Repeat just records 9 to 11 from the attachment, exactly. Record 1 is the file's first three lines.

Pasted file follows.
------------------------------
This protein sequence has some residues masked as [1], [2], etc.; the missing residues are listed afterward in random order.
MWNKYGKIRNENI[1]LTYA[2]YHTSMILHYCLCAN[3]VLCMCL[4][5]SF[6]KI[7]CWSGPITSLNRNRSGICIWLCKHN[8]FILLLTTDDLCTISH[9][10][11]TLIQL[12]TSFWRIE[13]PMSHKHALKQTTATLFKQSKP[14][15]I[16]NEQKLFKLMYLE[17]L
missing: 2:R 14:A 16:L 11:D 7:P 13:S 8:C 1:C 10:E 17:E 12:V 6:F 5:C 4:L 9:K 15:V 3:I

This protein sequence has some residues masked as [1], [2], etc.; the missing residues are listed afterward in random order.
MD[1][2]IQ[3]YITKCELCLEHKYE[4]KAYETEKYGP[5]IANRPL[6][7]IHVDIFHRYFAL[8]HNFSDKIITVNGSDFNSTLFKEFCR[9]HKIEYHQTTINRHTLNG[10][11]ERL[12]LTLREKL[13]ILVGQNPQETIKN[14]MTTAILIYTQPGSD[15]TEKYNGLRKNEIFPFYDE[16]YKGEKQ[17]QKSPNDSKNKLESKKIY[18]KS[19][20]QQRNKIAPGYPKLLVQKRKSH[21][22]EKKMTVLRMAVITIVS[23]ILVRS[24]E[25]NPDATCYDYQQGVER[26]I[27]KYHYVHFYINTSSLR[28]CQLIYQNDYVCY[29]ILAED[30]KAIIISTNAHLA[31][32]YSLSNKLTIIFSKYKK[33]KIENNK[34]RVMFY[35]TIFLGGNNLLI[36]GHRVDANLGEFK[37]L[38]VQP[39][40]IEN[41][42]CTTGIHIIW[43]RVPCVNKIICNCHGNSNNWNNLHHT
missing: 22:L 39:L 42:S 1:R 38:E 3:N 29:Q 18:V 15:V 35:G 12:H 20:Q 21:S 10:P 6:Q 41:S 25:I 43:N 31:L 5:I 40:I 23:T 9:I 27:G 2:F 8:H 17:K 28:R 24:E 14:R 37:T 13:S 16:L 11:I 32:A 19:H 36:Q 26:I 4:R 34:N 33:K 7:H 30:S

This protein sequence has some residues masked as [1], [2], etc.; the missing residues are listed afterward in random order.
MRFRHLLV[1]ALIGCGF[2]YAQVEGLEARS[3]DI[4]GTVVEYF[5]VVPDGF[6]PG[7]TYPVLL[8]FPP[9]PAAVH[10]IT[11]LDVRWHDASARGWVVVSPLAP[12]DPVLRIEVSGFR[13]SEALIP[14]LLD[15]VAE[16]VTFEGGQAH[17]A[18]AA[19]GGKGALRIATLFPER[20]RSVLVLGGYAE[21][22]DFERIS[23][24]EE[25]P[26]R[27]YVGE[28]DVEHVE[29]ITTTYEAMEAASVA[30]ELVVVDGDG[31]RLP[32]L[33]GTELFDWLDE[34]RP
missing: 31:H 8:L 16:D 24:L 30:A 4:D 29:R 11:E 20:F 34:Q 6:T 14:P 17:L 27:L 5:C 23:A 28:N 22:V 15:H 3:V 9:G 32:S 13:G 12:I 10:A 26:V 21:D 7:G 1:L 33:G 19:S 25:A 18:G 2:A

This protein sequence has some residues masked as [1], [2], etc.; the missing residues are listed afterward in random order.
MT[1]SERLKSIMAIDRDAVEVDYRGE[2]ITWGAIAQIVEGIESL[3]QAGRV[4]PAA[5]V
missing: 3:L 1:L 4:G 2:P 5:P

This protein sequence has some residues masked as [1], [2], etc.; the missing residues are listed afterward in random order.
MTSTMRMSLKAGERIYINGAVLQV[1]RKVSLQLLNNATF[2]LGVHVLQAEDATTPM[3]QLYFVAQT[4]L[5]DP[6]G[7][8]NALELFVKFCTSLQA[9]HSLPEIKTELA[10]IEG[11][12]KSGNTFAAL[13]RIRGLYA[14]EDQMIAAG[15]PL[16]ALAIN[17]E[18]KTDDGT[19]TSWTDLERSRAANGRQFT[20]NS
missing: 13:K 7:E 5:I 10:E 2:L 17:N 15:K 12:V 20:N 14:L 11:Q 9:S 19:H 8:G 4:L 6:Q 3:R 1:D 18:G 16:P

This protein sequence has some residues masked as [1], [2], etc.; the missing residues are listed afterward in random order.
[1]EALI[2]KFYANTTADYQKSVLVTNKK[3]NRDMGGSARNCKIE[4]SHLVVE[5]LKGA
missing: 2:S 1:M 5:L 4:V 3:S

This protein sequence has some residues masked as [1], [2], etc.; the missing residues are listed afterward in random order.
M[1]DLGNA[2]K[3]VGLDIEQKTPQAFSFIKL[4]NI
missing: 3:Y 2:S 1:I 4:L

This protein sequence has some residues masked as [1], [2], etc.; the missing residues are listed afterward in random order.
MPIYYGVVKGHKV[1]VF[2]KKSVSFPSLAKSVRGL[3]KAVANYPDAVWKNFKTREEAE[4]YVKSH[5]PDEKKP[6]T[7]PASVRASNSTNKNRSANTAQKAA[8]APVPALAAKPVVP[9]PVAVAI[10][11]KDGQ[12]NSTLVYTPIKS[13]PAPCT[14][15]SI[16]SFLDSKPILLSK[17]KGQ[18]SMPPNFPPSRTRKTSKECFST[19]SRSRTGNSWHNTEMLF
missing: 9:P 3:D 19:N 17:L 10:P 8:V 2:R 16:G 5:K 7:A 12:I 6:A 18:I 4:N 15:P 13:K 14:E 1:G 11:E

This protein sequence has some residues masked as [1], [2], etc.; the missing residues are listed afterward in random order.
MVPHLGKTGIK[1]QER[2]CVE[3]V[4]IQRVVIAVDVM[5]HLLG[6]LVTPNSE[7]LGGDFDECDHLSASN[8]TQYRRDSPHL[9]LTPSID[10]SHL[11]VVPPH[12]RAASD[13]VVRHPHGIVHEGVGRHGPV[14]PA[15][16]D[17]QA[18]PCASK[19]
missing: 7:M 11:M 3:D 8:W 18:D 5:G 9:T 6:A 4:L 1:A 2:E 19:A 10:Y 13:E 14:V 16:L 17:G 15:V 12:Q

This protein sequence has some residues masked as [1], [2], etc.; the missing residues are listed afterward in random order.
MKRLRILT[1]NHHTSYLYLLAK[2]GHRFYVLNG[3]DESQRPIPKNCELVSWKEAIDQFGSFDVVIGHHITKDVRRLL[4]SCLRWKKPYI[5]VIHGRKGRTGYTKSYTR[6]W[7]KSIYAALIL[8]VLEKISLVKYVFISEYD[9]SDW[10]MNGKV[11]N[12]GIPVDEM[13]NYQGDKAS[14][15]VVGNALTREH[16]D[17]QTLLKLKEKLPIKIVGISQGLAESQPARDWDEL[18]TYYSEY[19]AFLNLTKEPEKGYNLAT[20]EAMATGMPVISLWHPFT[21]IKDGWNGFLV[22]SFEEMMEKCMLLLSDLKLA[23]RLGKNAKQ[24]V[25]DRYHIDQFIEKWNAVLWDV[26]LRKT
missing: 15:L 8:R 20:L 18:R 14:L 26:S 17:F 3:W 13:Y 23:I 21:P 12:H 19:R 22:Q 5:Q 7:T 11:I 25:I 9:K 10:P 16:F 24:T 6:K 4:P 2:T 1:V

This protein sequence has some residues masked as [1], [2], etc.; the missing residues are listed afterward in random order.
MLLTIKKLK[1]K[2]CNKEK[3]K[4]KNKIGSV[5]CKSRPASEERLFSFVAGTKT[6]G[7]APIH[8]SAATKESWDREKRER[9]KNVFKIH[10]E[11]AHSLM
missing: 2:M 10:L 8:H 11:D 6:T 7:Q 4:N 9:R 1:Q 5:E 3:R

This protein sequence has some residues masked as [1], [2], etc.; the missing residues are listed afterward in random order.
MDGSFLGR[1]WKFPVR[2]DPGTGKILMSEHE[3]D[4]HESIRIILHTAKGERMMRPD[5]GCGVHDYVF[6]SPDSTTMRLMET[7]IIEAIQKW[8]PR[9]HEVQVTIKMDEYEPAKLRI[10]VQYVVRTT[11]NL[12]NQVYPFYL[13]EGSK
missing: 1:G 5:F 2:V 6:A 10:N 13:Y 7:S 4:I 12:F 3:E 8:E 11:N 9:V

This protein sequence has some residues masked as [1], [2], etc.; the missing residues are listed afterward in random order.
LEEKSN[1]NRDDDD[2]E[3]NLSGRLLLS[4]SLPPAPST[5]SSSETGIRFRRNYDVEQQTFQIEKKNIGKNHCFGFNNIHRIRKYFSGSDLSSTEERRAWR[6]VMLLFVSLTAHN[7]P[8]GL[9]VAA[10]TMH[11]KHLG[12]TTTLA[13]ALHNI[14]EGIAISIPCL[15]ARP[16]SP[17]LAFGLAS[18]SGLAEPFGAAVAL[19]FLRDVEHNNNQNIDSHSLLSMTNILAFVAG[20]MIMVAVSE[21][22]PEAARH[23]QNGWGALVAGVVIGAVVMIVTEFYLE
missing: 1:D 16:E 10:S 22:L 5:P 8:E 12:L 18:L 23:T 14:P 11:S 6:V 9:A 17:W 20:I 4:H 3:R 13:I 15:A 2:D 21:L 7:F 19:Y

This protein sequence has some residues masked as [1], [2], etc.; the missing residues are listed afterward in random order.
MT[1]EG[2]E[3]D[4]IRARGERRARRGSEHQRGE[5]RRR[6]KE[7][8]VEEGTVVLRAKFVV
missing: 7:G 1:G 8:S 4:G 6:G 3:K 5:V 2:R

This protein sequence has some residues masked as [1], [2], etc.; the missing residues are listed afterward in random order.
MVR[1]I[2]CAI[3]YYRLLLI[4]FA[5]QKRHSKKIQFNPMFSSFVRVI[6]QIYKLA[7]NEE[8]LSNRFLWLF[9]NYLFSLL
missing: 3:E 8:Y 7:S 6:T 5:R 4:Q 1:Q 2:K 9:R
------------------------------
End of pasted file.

This protein sequence has some residues masked as [1], [2], etc.; the missing residues are listed afterward in random order.
MVPHLGKTGIK[1]QER[2]CVE[3]V[4]IQRVVIAVDVM[5]HLLG[6]LVTPNSE[7]LGGDFDECDHLSASN[8]TQYRRDSPHL[9]LTPSID[10]SHL[11]VVPPH[12]RAASD[13]VVRHPHGIVHEGVGRHGPV[14]PA[15][16]D[17]QA[18]PCASK[19]
missing: 7:M 11:M 3:D 8:W 18:D 5:G 9:T 6:A 4:L 1:A 2:E 19:A 10:Y 13:E 14:V 16:L 17:G 15:V 12:Q

This protein sequence has some residues masked as [1], [2], etc.; the missing residues are listed afterward in random order.
MKRLRILT[1]NHHTSYLYLLAK[2]GHRFYVLNG[3]DESQRPIPKNCELVSWKEAIDQFGSFDVVIGHHITKDVRRLL[4]SCLRWKKPYI[5]VIHGRKGRTGYTKSYTR[6]W[7]KSIYAALIL[8]VLEKISLVKYVFISEYD[9]SDW[10]MNGKV[11]N[12]GIPVDEM[13]NYQGDKAS[14][15]VVGNALTREH[16]D[17]QTLLKLKEKLPIKIVGISQGLAESQPARDWDEL[18]TYYSEY[19]AFLNLTKEPEKGYNLAT[20]EAMATGMPVISLWHPFT[21]IKDGWNGFLV[22]SFEEMMEKCMLLLSDLKLA[23]RLGKNAKQ[24]V[25]DRYHIDQFIEKWNAVLWDV[26]LRKT
missing: 15:L 8:R 20:L 18:R 14:L 26:S 17:F 3:W 13:Y 23:I 21:P 12:H 19:R 22:Q 5:Q 7:T 11:I 25:I 9:K 10:P 16:F 24:T 6:K 4:P 2:T 1:V

This protein sequence has some residues masked as [1], [2], etc.; the missing residues are listed afterward in random order.
MLLTIKKLK[1]K[2]CNKEK[3]K[4]KNKIGSV[5]CKSRPASEERLFSFVAGTKT[6]G[7]APIH[8]SAATKESWDREKRER[9]KNVFKIH[10]E[11]AHSLM
missing: 2:M 10:L 8:H 11:D 6:T 7:Q 4:N 9:R 1:Q 5:E 3:R